Gillian Shippen is not only a Nurse Manager, but has also written a book: 'Pets Need a Life Too - A Guide to Enriching the Life of Your Pet - Series One: Dogs' AND she runs her online website 'Pets Need a Life Too!' where she sells a range of enrichment toys for pets including wheelchairs for dogs.

Click here to visit: Pet's Need A Life Too! Page in the Vetanswers Business Directory


Carmel @ Sep 10th 2016 8:30pm
Hi Judy and Gillian. What a great blog post! I would love to share it with my pet people at Active Pet Rehabilitation, and my own pets too!
Judy @ Sep 12th 2016 12:29pm
Thanks Carmel - I love the ideas in this post too. Glad you think your clients and pets will appreciate it as well. :)
Gillian @ Sep 16th 2016 10:02am
Thank you Carmel - It is one of my most favourite things for behaviour and environemental enrichment. It is so beneficial for every being in the household
Penny @ Feb 8th 2019 9:50am
This was a really helpful article, thank-you for all of your tips, and ideas.
Judy @ Feb 8th 2019 11:07am
Thanks Penny, I'm glad you enjoyed Gillian's post!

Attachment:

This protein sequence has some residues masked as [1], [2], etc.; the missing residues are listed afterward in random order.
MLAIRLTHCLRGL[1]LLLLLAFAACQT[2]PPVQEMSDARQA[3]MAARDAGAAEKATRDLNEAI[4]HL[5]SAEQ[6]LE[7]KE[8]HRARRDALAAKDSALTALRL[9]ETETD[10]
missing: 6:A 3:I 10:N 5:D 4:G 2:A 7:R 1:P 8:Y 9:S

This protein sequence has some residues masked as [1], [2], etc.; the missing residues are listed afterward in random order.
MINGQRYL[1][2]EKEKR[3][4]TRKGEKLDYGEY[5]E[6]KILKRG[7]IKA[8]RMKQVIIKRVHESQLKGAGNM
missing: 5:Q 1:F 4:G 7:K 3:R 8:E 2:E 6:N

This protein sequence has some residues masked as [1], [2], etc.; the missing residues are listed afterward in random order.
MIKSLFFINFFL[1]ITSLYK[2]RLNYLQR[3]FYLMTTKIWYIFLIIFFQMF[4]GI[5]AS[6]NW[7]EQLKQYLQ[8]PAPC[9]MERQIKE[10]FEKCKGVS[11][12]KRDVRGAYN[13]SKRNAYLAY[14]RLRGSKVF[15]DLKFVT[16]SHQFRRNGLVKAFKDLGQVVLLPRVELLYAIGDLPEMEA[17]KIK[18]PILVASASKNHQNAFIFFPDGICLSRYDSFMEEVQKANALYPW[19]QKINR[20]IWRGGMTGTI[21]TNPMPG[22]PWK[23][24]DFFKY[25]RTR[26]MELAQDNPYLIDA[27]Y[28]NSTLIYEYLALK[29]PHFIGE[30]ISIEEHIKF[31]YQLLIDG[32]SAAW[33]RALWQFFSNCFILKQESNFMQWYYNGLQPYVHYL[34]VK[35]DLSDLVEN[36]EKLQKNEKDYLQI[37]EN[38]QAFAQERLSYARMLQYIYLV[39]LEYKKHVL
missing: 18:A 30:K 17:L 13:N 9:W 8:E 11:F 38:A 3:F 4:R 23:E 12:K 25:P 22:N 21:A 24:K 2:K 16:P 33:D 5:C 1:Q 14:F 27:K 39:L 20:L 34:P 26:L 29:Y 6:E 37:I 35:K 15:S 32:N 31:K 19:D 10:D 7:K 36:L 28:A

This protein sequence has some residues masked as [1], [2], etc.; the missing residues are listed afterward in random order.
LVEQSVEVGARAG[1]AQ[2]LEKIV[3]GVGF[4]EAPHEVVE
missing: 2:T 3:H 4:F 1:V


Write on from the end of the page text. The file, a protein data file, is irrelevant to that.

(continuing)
Amanda @ Jan 15th 2022 9:39am
Hops is highly toxic for dogs and can cause death and seizures. You may want to take it off the list
Judy @ Jan 18th 2022 5:37pm
Thanks for bringing that to our attention Amanda. We've now removed hops from the list and will make contact with the original authors in the UK to advise them as well. - Judy & Gillian
Nina Hasbury @ Apr 6th 2022 1:29am
Hi Judy and Gillian, Thia is such a good blog. I currently volunteer for a dog rescue and we are looking at creating a sensory space for our more nervous dogs. We can definately use some of these ideas. If you could offer any more tips or helpful info please drop me an email, i would love to hear from you. Thanks Nina
Judy @ Apr 6th 2022 12:19pm
Thanks Nina - Gillian is the expert in this area so I'll make sure she sees your comment and will also pass on your email address to her :) Regards, Judy